Read these classic books for timeless lessons

When in high school, it’s easy to get caught up in the little things: especially if they’re a distraction from homework or studying in general. While it’s fun to plan a promposal, go on random Walmart or Target trips, and freak out about the zit on your nose, it’s even more fun to learn life-changing lessons from classic novels and plays you were supposed to be reading while enjoying those other activities.

Let’s be honest, how many of us have actually read the books we were supposed to read for class? The Internet is an endless pit of information, and especially with websites like Shmoop and Cliff Notes, students can now get away with reading summaries and looking up symbolism instead of finding it themselves, but here’s a list of books you simply should read because they teach important life lessons and are honestly just amazing and fun to read.

  1. “Catcher in The Rye” by J.D. Salinger – Not only does “Catcher” perfectly capture the teenage angst and problems we face every day, it also catches a tale of perseverance through the eyes of 17-year-old Holden Caulfield, who sees the world even more dramatic than we do.
  2. “1984” by George Orwell- This novel could not be more timely. With the nation on the brink of a revolution, and many people upset with the way things are going, “1984” is the perfect way to rage against the conformist nation America is slowly turning into and just a fun read in general because of the way it’s almost prophetic of today’s society.
  3. “Lord of The Flies” by William Golding- The struggle for power on an island town between two cliques, what could be more relatable to the high school experience? Golding’s novel is more relatable than students think, especially when you switch “island” for “cafeteria.”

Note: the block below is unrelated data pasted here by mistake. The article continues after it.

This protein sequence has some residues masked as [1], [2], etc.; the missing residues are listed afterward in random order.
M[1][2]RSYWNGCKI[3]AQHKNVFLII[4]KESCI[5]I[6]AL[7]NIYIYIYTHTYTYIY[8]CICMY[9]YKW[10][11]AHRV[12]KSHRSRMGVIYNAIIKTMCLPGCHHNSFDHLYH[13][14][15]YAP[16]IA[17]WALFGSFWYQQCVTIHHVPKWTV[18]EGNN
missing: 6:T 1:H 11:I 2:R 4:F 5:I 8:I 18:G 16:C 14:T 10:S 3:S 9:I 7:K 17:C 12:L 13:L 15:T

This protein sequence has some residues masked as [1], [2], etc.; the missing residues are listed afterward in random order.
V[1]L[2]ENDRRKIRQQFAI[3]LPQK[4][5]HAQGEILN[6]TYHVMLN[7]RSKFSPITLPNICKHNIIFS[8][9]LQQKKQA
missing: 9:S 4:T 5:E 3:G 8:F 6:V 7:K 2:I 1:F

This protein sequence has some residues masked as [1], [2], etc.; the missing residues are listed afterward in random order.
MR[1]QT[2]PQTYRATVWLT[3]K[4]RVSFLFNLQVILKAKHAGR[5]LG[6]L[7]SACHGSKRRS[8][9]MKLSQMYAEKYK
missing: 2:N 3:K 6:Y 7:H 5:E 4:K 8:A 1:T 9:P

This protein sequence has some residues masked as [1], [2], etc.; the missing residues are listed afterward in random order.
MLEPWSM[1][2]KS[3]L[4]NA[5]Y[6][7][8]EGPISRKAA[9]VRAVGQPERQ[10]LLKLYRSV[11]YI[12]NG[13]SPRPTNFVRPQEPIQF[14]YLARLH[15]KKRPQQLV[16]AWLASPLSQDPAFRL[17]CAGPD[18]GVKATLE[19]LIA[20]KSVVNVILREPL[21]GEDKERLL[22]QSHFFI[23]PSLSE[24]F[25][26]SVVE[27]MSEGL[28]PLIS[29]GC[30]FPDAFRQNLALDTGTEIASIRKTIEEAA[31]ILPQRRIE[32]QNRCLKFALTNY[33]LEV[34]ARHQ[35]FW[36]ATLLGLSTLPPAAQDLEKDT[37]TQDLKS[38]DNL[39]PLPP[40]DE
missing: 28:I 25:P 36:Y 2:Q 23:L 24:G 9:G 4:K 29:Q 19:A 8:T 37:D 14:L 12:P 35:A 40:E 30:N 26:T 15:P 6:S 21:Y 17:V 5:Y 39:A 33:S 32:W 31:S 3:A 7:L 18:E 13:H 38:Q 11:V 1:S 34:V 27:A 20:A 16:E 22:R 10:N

4. “The Adventures of Huckleberry Finn” by Mark Twain- The book, which mainly focuses on a young boy trying to escape major family dysfunction is a good read because you never know what is happening in the homes or lives of your classmates. This is an inside look to a hurt and rejection that could only be imagined by someone not going through it themselves.
  5. “Oedipus Rex” by Sophocles- This Greek play is another tale of woe, but it can offer some good dinner conversation with your parents who probably had to read it too. A man murders his father, and accidentally marries his mother. It’s a dark subject matter, and nothing good comes from it, but it’s a fun read.
  6. “Hamlet” by William Shakespeare- The hardest choice to make on this list was “What Shakespeare play to include?,” but at the end of the day, Hamlet is a no brainer. While Hamlet is actually in his 20-30s, he’s best categorized as an angsty teenager who can’t deal with the suspicious death of his father. It’s interesting, I swear.

While these are just my six picks for classics to actually read, you really should read everything a course has to offer. It makes you a better conversationalist and even more knowledgeable when it comes to literature and allusions used in daily life. Happy reading!

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